(d) The displacement-time graph for the second particle is the tangent at t = 5 s, which we have already drawn in Figure 44 since for uniform motion x = x0 + vxt. From this tangent, we can see that the position of the second particle at t = 10 s is 8.5 km. Hence, the displacement of the second particle from the first is (8.5 − 12.8) km = −4.3 km. Note that the minus sign is an essential part of the answer.

Figure 44: Position-time graph for question 26

Question 27

(a) Define the terms velocity and acceleration.

(b) The velocity vx of a particle moving along the x-axis at various times t is given in Table 10.

(i) Assuming the particle has a constant acceleration between the given positions, draw a velocity-time graph representing the data in Table 10.

(ii) Use your graph to calculate the total displacement of the particle over the time interval given in the table.

Table 10: Data for Self-assessment question 27

v x /m s−1t/s


(a) The velocity of a particle is its rate of change of position. The acceleration of a particle is its rate of change of velocity.

(b) (i) The velocity-time graph for Table 10 is given in Figure 45.

(ii) The displacement is equal to the signed area under the velocity-time graph. For the interval between 0 s and 10 s, the areas above and below the time axis cancel and consequently the displacement is zero.

For the interval between 10 s and 15 s, the displacement is given by

−(1/2) x 5 x 4 m = −10 m.

For the interval between 15 s and 20 s, the displacement is given by

(1/2) x 5 x 2 m = 5 m.

The total displacement is the sum of all three contributions:

(0 − 10 + 5) m = −5 m.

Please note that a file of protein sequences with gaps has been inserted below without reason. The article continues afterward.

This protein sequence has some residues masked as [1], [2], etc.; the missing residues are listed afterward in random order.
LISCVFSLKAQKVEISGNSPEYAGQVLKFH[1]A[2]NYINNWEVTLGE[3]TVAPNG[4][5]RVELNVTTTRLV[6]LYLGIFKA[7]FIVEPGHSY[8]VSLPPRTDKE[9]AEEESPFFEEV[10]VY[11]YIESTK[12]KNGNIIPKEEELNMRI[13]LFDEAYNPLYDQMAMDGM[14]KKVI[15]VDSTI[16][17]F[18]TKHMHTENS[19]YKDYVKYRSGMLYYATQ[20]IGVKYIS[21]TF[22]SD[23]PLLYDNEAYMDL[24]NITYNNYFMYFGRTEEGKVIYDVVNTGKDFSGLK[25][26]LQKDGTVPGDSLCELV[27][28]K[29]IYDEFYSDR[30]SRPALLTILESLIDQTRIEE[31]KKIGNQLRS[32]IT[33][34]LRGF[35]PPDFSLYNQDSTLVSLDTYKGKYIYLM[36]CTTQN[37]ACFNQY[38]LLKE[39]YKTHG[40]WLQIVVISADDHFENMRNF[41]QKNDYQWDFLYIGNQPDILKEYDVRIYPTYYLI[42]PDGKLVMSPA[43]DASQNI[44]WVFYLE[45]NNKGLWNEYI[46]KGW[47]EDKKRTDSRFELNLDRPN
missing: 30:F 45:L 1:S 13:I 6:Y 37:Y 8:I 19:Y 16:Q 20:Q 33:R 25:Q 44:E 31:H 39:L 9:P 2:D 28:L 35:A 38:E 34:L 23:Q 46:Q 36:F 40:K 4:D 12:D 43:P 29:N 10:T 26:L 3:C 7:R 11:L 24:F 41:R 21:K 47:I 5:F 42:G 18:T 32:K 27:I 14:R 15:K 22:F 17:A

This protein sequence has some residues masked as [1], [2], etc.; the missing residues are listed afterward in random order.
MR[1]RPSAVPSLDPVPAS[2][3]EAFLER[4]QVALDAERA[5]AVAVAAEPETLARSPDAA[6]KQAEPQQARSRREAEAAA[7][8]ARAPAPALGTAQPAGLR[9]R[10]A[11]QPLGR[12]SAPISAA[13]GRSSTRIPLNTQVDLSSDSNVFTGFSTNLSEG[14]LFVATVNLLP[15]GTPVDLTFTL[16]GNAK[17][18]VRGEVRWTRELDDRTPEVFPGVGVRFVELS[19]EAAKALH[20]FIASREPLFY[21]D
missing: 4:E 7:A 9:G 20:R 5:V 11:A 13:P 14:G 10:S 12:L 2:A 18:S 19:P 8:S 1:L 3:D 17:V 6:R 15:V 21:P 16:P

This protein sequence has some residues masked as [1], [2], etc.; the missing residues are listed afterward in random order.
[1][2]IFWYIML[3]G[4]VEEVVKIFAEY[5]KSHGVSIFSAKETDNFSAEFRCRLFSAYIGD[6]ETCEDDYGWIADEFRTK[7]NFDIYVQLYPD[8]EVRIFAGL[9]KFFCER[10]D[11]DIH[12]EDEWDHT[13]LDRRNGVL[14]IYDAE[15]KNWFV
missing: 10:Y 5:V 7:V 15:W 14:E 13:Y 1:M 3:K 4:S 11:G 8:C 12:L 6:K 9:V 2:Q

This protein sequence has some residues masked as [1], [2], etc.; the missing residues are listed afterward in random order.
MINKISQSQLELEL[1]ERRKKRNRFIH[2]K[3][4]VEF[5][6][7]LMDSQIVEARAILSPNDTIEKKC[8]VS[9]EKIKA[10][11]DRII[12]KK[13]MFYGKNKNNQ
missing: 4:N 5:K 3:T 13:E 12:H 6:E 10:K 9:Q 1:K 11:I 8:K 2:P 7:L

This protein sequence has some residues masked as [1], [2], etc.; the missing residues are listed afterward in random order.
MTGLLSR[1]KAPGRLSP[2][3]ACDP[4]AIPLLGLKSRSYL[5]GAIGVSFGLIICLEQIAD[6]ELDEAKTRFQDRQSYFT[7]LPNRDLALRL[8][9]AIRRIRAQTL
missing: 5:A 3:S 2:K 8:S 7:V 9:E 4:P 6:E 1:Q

Figure 45: Velocity-time graph for question 27

Comment In questions 28 to 32, you are not required to draw any graphs.

Question 28

The variable z is related to the variable y by the equation

z = 3 + 2y + y3.

(a) Find the derivative dz/dy.

(b) Evaluate dz/dy at y = 2.

(c) What would be the gradient of a graph of z plotted against y for the value y = 2?


(a) dz/dy = 2 + 3y2.

(b) Substituting y = 2 into the derivative found in part (a) we obtain


(c) Since the gradient is equal to dz/dy evaluated at y = 2, the answer is 14.

Question 29

A rocket travels vertically away from the surface of the Moon. It is still close to the Moon's surface when it jettisons an empty fuel tank. The fuel tank initially travels with the same velocity as the rocket, but falls back to the Moon, reaching the Moon's surface 50 s after being released. If the fuel tank hits the surface at a speed of 50 m s−1, calculate the speed of the fuel tank when it was jettisoned. You may assume that the magnitude of the acceleration due to gravity near the Moon's surface is 1.6 m s−2.